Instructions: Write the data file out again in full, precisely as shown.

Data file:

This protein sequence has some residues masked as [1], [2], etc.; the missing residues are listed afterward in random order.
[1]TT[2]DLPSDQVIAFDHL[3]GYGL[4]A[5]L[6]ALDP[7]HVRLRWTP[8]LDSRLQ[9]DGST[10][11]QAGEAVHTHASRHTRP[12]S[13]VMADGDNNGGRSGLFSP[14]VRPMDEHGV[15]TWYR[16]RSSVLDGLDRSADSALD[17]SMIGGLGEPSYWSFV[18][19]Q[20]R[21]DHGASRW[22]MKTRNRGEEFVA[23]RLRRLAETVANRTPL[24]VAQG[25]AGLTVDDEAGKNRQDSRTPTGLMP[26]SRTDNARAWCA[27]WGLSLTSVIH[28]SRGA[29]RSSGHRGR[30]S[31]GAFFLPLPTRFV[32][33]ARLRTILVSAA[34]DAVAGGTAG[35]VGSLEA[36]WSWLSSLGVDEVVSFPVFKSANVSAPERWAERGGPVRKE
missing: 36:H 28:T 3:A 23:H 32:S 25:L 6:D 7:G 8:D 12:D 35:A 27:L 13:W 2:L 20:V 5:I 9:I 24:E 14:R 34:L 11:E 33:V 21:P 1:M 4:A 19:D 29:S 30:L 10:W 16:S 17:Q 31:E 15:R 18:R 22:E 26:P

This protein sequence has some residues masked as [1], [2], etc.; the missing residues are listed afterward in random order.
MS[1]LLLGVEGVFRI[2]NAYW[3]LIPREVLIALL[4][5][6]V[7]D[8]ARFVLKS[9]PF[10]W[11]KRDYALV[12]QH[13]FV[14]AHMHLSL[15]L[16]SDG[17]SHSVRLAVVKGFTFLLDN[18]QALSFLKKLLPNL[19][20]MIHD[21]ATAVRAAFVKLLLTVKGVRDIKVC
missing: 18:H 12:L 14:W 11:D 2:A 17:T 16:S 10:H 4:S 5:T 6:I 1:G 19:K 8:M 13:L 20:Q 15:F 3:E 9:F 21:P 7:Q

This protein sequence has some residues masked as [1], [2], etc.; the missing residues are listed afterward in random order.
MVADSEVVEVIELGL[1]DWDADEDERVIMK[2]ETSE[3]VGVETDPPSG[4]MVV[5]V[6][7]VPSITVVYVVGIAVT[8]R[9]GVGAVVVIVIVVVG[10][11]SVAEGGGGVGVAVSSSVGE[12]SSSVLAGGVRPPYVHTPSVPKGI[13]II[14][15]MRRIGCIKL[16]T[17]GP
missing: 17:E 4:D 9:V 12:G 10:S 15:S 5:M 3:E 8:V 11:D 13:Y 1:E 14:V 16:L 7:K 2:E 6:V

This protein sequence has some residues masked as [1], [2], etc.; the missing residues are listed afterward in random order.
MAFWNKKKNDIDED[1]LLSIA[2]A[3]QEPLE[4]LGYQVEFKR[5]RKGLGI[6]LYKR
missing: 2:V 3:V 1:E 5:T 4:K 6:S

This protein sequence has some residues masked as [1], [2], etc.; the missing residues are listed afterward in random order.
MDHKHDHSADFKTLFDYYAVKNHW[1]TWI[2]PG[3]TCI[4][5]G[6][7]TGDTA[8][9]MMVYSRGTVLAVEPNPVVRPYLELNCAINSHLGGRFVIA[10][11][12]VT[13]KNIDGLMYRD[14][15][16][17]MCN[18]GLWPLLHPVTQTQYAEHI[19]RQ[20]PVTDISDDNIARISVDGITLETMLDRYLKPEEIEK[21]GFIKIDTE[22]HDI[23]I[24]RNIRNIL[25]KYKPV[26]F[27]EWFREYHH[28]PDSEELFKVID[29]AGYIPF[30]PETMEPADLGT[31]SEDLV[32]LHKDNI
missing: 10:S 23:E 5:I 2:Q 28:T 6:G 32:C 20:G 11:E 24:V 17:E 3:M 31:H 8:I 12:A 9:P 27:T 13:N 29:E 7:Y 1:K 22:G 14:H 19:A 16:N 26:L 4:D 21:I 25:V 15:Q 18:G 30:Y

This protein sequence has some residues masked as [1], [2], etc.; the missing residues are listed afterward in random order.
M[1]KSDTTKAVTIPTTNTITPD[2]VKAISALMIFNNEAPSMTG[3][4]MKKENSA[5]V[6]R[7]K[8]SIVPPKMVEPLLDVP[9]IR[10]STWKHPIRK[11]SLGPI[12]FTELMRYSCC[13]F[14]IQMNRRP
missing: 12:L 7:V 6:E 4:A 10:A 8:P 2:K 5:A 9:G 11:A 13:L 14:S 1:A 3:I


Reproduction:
This protein sequence has some residues masked as [1], [2], etc.; the missing residues are listed afterward in random order.
[1]TT[2]DLPSDQVIAFDHL[3]GYGL[4]A[5]L[6]ALDP[7]HVRLRWTP[8]LDSRLQ[9]DGST[10][11]QAGEAVHTHASRHTRP[12]S[13]VMADGDNNGGRSGLFSP[14]VRPMDEHGV[15]TWYR[16]RSSVLDGLDRSADSALD[17]SMIGGLGEPSYWSFV[18][19]Q[20]R[21]DHGASRW[22]MKTRNRGEEFVA[23]RLRRLAETVANRTPL[24]VAQG[25]AGLTVDDEAGKNRQDSRTPTGLMP[26]SRTDNARAWCA[27]WGLSLTSVIH[28]SRGA[29]RSSGHRGR[30]S[31]GAFFLPLPTRFV[32][33]ARLRTILVSAA[34]DAVAGGTAG[35]VGSLEA[36]WSWLSSLGVDEVVSFPVFKSANVSAPERWAERGGPVRKE
missing: 36:H 28:T 3:A 23:H 32:S 25:L 6:D 7:G 8:D 12:D 35:A 27:L 13:W 2:L 20:V 5:I 9:I 24:E 14:R 34:L 11:E 33:V 21:P 1:M 4:A 19:D 29:S 30:L 10:W 16:S 17:Q 31:E 15:R 18:R 22:E 26:P

This protein sequence has some residues masked as [1], [2], etc.; the missing residues are listed afterward in random order.
MS[1]LLLGVEGVFRI[2]NAYW[3]LIPREVLIALL[4][5][6]V[7]D[8]ARFVLKS[9]PF[10]W[11]KRDYALV[12]QH[13]FV[14]AHMHLSL[15]L[16]SDG[17]SHSVRLAVVKGFTFLLDN[18]QALSFLKKLLPNL[19][20]MIHD[21]ATAVRAAFVKLLLTVKGVRDIKVC
missing: 18:H 12:L 14:W 11:D 2:A 17:T 16:S 10:H 4:S 5:T 6:I 1:G 19:K 8:M 13:L 20:Q 15:F 3:E 9:F 21:P 7:Q

This protein sequence has some residues masked as [1], [2], etc.; the missing residues are listed afterward in random order.
MVADSEVVEVIELGL[1]DWDADEDERVIMK[2]ETSE[3]VGVETDPPSG[4]MVV[5]V[6][7]VPSITVVYVVGIAVT[8]R[9]GVGAVVVIVIVVVG[10][11]SVAEGGGGVGVAVSSSVGE[12]SSSVLAGGVRPPYVHTPSVPKGI[13]II[14][15]MRRIGCIKL[16]T[17]GP
missing: 17:E 4:D 9:V 12:G 10:S 15:S 5:M 3:E 8:V 11:D 13:Y 1:E 14:V 16:L 7:K 2:E 6:V

This protein sequence has some residues masked as [1], [2], etc.; the missing residues are listed afterward in random order.
MAFWNKKKNDIDED[1]LLSIA[2]A[3]QEPLE[4]LGYQVEFKR[5]RKGLGI[6]LYKR
missing: 2:V 3:V 1:E 5:T 4:K 6:S

This protein sequence has some residues masked as [1], [2], etc.; the missing residues are listed afterward in random order.
MDHKHDHSADFKTLFDYYAVKNHW[1]TWI[2]PG[3]TCI[4][5]G[6][7]TGDTA[8][9]MMVYSRGTVLAVEPNPVVRPYLELNCAINSHLGGRFVIA[10][11][12]VT[13]KNIDGLMYRD[14][15][16][17]MCN[18]GLWPLLHPVTQTQYAEHI[19]RQ[20]PVTDISDDNIARISVDGITLETMLDRYLKPEEIEK[21]GFIKIDTE[22]HDI[23]I[24]RNIRNIL[25]KYKPV[26]F[27]EWFREYHH[28]PDSEELFKVID[29]AGYIPF[30]PETMEPADLGT[31]SEDLV[32]LHKDNI
missing: 10:S 23:E 5:I 2:Q 28:T 6:G 32:C 20:G 11:E 24:V 17:E 3:M 31:H 8:I 12:A 9:P 27:T 13:N 29:E 7:Y 1:K 22:G 14:H 19:A 16:N 26:L 4:D 21:I 25:V 15:Q 18:G 30:Y

This protein sequence has some residues masked as [1], [2], etc.; the missing residues are listed afterward in random order.
M[1]KSDTTKAVTIPTTNTITPD[2]VKAISALMIFNNEAPSMTG[3][4]MKKENSA[5]V[6]R[7]K[8]SIVPPKMVEPLLDVP[9]IR[10]STWKHPIRK[11]SLGPI[12]FTELMRYSCC[13]F[14]IQMNRRP
missing: 12:L 7:V 6:E 4:A 10:A 8:P 2:K 5:A 9:G 11:A 13:L 14:S 1:A 3:I